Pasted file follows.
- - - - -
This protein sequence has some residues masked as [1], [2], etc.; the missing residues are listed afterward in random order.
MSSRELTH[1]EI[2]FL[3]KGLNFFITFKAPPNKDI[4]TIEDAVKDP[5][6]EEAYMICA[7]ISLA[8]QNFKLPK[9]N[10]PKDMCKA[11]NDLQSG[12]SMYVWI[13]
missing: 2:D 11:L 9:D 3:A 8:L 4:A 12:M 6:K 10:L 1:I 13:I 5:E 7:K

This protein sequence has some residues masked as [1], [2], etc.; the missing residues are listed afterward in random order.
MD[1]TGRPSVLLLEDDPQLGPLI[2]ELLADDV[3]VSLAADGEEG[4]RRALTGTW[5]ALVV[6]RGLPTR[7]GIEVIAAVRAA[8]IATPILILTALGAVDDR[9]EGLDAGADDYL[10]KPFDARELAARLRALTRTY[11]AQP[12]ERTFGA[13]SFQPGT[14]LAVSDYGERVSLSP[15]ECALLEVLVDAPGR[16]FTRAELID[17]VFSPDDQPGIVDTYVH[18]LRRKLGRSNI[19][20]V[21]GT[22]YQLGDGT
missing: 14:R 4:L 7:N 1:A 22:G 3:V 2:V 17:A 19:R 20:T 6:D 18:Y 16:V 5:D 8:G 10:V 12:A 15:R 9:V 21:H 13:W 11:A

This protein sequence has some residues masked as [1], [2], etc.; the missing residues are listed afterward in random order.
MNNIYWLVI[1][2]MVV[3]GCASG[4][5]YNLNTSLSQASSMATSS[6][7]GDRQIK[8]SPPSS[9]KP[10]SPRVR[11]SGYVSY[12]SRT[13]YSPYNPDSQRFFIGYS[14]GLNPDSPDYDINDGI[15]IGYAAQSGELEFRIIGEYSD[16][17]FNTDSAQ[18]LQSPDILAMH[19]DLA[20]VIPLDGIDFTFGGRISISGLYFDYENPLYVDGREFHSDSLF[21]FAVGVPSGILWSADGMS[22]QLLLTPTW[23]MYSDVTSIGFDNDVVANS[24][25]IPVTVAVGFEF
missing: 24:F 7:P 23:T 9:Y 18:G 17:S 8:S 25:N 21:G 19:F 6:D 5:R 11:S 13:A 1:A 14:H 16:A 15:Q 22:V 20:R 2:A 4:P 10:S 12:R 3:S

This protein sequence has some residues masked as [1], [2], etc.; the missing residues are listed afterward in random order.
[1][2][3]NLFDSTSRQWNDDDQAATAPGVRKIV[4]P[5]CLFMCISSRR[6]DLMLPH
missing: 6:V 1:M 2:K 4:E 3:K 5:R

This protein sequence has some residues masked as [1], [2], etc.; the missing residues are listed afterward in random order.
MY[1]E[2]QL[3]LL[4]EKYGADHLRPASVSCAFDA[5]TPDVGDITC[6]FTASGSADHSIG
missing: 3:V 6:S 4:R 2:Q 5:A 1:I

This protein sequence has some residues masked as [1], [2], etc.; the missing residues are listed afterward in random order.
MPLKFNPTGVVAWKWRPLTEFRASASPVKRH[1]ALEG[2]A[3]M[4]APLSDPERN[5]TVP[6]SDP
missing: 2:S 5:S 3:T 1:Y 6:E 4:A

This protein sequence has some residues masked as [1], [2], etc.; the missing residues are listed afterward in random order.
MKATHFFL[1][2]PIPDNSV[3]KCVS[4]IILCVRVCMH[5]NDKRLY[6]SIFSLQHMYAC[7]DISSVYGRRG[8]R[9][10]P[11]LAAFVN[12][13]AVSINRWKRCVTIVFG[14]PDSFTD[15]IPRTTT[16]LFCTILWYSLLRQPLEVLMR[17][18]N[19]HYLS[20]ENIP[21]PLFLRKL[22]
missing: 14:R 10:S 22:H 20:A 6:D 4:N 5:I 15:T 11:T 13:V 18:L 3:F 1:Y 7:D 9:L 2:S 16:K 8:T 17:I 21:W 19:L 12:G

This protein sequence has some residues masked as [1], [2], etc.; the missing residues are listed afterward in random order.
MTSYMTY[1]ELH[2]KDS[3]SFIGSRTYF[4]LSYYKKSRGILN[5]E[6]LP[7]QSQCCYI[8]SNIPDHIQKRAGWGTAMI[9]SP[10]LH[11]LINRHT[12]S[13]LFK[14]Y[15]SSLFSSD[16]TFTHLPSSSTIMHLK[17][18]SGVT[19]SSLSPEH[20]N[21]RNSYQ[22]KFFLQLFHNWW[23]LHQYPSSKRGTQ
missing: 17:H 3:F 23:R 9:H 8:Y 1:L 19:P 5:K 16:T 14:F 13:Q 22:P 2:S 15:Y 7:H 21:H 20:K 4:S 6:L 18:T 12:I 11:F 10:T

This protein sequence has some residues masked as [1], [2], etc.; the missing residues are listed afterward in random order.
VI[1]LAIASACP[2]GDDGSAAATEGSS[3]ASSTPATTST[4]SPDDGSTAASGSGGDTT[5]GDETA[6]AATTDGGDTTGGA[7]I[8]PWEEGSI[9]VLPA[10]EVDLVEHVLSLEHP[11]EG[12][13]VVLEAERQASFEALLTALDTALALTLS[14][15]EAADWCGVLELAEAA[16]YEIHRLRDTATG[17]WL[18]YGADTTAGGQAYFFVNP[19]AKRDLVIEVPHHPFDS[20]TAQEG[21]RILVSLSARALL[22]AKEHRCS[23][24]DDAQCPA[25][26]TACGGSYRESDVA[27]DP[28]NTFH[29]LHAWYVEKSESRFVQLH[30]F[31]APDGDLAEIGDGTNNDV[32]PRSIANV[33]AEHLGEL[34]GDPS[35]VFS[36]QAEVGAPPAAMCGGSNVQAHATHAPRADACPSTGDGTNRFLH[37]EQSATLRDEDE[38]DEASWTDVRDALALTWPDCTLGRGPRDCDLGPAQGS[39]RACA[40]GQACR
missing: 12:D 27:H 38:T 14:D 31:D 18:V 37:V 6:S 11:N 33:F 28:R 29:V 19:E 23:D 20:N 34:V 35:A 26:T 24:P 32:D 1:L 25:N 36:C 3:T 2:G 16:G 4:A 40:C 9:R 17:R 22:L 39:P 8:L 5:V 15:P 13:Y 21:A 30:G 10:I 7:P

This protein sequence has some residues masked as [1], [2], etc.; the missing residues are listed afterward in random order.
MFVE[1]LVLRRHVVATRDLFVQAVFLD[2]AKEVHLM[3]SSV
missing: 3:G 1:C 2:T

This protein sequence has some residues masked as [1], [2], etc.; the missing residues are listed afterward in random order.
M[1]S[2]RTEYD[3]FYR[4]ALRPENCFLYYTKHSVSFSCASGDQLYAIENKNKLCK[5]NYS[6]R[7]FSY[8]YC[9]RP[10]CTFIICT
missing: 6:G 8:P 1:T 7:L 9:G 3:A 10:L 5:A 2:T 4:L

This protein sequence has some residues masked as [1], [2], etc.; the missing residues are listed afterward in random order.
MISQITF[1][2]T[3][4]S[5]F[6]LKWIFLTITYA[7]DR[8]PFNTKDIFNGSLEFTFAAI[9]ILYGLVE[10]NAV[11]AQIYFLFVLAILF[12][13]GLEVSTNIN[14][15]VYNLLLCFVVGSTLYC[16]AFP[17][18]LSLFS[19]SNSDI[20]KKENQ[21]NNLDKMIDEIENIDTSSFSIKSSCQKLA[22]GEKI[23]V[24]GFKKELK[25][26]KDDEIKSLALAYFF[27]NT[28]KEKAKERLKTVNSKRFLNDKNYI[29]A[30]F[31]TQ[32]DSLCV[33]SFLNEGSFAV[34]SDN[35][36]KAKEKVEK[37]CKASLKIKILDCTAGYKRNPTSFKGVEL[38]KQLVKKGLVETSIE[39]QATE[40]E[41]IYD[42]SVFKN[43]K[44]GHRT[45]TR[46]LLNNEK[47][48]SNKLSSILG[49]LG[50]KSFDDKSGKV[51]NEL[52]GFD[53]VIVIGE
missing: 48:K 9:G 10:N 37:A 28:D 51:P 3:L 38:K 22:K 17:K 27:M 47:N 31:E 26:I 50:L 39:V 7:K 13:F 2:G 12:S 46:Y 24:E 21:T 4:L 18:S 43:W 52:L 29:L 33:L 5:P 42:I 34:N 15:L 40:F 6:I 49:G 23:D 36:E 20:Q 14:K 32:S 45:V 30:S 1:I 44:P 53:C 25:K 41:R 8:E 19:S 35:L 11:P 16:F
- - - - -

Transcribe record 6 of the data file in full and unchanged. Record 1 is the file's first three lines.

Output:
This protein sequence has some residues masked as [1], [2], etc.; the missing residues are listed afterward in random order.
MPLKFNPTGVVAWKWRPLTEFRASASPVKRH[1]ALEG[2]A[3]M[4]APLSDPERN[5]TVP[6]SDP
missing: 2:S 5:S 3:T 1:Y 6:E 4:A